When building an effective website for your business, it helps to think of your website as a “resume” for your business. Just like a resume shows off a job candidate’s skills, great Web design highlights what makes a business stand out from the rest. Here are some website design principles to keep in mind.
- Contact information: Just as you wouldn’t write a resume without including your phone number and email address, effective websites always include ways for users to contact your business. Your business phone number and address should be clearly visible on the homepage. You can also add a “contact us” page where visitors can fill out a form to have you contact them.
- Images: Good Web design uses high-quality images that are relevant to your business and convey your company’s value proposition—that is, what separates you from the competition. You can have a photographer take professional photos (for example, if you have a restaurant, you’d want mouthwatering photos of your actual menu items), or buy good-quality stock photos from a source such as iStock, Thinkstock or Shutterstock.
- Load time: Because your website’s overall load time is affected by how long it takes images to load, it’s important that your website’s photos are saved in a Web-friendly manner to load quickly. Website visitors generally make up their minds about a business in the first 5 to 15 seconds; you don’t want them to waste all of that time waiting for your photos to load.
- Awards/accreditations: Near the bottom, or footer, of your website, include any professional or industry awards, affiliations or accreditations that will help build trust with prospective customers—for example, a Better Business Bureau seal or an industry award.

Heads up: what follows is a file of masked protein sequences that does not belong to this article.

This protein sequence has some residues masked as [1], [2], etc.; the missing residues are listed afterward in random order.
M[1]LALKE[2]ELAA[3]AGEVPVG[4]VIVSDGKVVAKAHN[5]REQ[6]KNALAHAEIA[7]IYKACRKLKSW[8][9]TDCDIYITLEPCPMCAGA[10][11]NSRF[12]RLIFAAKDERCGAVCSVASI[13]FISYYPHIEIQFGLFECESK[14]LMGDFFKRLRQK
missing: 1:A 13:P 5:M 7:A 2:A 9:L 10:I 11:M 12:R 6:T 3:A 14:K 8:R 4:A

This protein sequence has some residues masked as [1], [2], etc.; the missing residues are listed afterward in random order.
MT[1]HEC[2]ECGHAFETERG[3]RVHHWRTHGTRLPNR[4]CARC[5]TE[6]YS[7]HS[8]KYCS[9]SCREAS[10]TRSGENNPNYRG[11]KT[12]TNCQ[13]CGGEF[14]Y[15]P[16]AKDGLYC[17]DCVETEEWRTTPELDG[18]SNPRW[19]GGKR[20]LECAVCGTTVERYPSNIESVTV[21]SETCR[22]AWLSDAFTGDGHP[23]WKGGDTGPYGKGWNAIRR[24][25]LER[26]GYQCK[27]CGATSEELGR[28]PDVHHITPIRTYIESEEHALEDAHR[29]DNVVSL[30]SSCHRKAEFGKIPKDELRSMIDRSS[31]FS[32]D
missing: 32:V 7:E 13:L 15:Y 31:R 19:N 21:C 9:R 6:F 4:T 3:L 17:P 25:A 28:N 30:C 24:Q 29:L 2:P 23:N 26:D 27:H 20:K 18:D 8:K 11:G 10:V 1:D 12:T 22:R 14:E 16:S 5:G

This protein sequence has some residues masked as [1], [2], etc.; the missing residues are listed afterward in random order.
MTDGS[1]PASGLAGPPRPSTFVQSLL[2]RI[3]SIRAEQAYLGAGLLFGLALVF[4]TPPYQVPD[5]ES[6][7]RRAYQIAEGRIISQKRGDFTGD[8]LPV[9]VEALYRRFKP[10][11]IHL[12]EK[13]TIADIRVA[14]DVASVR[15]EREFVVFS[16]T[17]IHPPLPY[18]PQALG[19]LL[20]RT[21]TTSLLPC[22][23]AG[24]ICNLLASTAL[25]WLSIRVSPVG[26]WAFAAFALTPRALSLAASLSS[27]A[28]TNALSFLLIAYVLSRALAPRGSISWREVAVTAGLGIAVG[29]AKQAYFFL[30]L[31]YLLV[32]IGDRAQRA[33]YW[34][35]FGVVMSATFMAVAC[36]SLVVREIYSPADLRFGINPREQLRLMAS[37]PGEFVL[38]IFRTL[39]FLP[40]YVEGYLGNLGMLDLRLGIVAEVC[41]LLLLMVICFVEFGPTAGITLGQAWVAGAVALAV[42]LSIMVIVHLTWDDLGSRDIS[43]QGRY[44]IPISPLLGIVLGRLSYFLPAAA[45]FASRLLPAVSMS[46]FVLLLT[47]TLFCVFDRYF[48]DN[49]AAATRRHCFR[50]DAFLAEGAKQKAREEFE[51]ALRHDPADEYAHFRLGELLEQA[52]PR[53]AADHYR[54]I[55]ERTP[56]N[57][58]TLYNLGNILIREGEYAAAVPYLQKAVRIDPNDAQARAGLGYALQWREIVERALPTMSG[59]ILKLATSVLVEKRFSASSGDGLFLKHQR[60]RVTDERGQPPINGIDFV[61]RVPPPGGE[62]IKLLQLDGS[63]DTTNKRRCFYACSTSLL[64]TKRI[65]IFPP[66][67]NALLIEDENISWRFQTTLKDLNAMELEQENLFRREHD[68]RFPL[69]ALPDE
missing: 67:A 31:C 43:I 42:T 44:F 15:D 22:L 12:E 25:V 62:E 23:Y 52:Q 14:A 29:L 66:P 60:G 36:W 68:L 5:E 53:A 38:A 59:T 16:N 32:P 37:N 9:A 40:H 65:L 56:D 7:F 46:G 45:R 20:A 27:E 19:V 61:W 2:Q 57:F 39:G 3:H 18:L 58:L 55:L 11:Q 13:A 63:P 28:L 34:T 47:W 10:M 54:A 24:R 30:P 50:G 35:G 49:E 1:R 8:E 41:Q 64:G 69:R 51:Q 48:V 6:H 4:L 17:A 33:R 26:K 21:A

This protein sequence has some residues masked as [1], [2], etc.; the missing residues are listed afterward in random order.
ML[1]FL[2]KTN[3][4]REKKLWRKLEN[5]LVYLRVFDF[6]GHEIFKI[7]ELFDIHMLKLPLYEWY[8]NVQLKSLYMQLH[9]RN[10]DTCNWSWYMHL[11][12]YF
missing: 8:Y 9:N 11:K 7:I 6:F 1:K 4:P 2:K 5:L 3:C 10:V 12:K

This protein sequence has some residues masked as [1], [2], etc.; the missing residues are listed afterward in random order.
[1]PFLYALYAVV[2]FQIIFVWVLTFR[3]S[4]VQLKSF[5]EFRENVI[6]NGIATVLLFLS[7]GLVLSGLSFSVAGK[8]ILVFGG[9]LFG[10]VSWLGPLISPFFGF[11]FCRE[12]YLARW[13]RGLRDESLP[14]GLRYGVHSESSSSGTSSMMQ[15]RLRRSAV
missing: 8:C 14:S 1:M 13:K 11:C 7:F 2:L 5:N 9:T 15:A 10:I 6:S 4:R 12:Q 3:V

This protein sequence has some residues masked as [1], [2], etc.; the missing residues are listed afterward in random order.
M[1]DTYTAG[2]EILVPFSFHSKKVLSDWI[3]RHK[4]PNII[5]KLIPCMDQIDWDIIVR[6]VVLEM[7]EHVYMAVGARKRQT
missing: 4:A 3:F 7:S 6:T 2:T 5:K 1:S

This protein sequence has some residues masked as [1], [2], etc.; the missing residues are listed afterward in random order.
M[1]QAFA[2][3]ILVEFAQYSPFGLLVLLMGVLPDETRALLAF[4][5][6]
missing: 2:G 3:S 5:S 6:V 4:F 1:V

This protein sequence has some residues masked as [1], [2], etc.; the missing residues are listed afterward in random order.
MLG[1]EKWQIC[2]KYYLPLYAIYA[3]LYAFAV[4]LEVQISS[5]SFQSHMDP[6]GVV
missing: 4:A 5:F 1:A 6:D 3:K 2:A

- Testimonials: If customers are willing to provide testimonials about your business, be sure to include them in your website. Increasingly, good Web design links to Google’s rating system, so visitors to your website can see at a glance how others have treated your business.
- Navigation: Effective websites can use top navigation or right- or left-hand side navigation — both approaches can work. The key is to keep your navigation minimal and relevant. Above all, avoid dead links. If users click on a link and it doesn’t work, they’ll form a negative opinion of your business. Your website designer can use redirects so that if links do break, users are taken to a page with some type of branding, such as an “Oops! Something seems to be wrong” message that acknowledges the problem, as opposed to just a “404 Not Found” message.
- Mobile-friendly: With well over 50 percent of Internet traffic taking place on mobile devices, your website needs to be mobile-friendly. In the past, this typically involved creating two different websites — one for desktop users and one stripped-down version for mobile users. Today, however, the industry standard for good Web design is a responsive website. As the name implies, this website responds to the device being used and rearranges the website elements into different layouts to fit the device. For example, a responsive website that has a horizontal orientation when viewed on a desktop will have a vertical orientation when viewed on a smartphone. Besides the benefits to your viewers, a responsive website means you only have one website to update and maintain, not two separate sites.
As you can see, the basic design principles of websites are fairly simple. However, to pull it all together in a professional way, you’ll want to work with a website company that can help with building an effective website for your needs. After all, why build an overly complex site if you don’t need one? Start simply, modify your website as you go, and you’ll soon find your investment in good website design more than pays for itself.
Photo by Frame Harirak on Unsplash